This means nursing homes will be hard pressed to meet new requirements to increase the number of direct patient care hours to 3.5, from 3.2. (That would, by the way, put California in line with rules in place for the District of Columbia, but ahead of Maryland with its 2 hour rule and Virginia, which has no minimum.) California homes will face fines for failing to comply with the increased staffing rules.

But who is dealing with the broader issue here: With our rapidly aging nation already confronting a shortage of primary care doctors and specialists, as well as of registered nurses, where in the world are not just nursing homes but also hospitals and other care-giving facilities, supposed to get the people — certified nursing assistants — to do hard, basic labor that many might consider crucial but too menial?

Hiring woes grow

As the Axios news site has pointed out in one of its recent newsletters, health care employment keeps booming and is providing one of the US economy’s major job engines, with more than 1 million workers added since January in nursing home care alone (see chart above). Indeed, in the overall economy, as a Los Angeles business columnist has noted, the hiring situation has grown so tight that “employers will do almost anything to find workers to fill jobs — except pay them more.”

If you follow trends in health care hiring, however, you might see that administrative and support jobs, including for high-paid managers and executives, are the areas that are booming most. The New York Times reported that America leads the world in the cost of administering its health care system, devouring 25 percent of hospital spending an accounting for an expense the paper headlines as “astonishingly high.” Employment of those who provide direct patient care, meantime, is growing but lagging behind the paper pushers, including a big and growing number of increasingly specialized workers focused on billings.

In my practice, I see the harms that patients suffer while seeking medical services, and their struggles to access and afford safe, efficient, effective, and even excellent medical care. As more baby boomers require medical care and hospitals seek to shift patients to less costly treatment options, more of us than expected will be forced into nursing homes, which already are too rife with neglect and abuse. Staffing shortfalls already have contributed to nursing homes’ over-medicating patients, off label, with powerful anti-psychotics to make them more complaint, turning 180,000 residents into drug zombies.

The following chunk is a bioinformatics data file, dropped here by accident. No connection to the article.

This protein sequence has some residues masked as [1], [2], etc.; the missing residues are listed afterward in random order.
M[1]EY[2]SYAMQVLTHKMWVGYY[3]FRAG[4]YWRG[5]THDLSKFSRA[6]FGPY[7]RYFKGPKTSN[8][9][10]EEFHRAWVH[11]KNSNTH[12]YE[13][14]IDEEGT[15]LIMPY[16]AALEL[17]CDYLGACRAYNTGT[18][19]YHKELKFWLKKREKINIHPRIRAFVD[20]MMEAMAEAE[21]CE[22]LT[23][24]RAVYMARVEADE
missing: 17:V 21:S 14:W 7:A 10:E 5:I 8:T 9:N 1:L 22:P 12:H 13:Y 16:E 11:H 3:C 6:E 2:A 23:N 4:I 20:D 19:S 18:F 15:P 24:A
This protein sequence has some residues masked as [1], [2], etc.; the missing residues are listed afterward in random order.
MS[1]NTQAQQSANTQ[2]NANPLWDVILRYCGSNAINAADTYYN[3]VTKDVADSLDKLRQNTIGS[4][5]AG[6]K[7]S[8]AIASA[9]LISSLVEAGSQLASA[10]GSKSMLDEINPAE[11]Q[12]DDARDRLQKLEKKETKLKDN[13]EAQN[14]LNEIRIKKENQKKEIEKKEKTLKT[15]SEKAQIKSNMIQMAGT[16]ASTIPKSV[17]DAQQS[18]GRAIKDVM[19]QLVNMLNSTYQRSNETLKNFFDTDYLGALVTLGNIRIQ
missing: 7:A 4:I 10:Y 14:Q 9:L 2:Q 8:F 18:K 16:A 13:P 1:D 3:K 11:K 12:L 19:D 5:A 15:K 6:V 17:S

With the average cost of a semi-private room in a nursing home running at more than $85,000 annually, operators of facilities need to stop crying “poor us,” and pay their staff better (yes, profiteering less to do so) to ensure the quality of their patient care. Medicare officials also need to up their game, so they’re not finding key and disturbing data on nursing home care served up by crack reporters like Rau, rather than their own staff. And lawmakers and politicians need to get out of their partisan pettiness and feuding to grapple with major health care matters like the nation’s talent supply.

By the way, that might mean those bellowing about immigration might need to not just turn down the volume but also to rethink their positions. The US health care sector, urban and rural, has become reliant on labor from outside the nation’s shores, in advanced as well as basic health care positions, everything from physician specialists to those who mop hospital floors. Extremists, to their dismay, could find in their declining days that they will need not only foreign-born doctors but also in their nursing home, immigrant nursing assistants to feed, bathe, and even take them to the bathroom. Call it karma.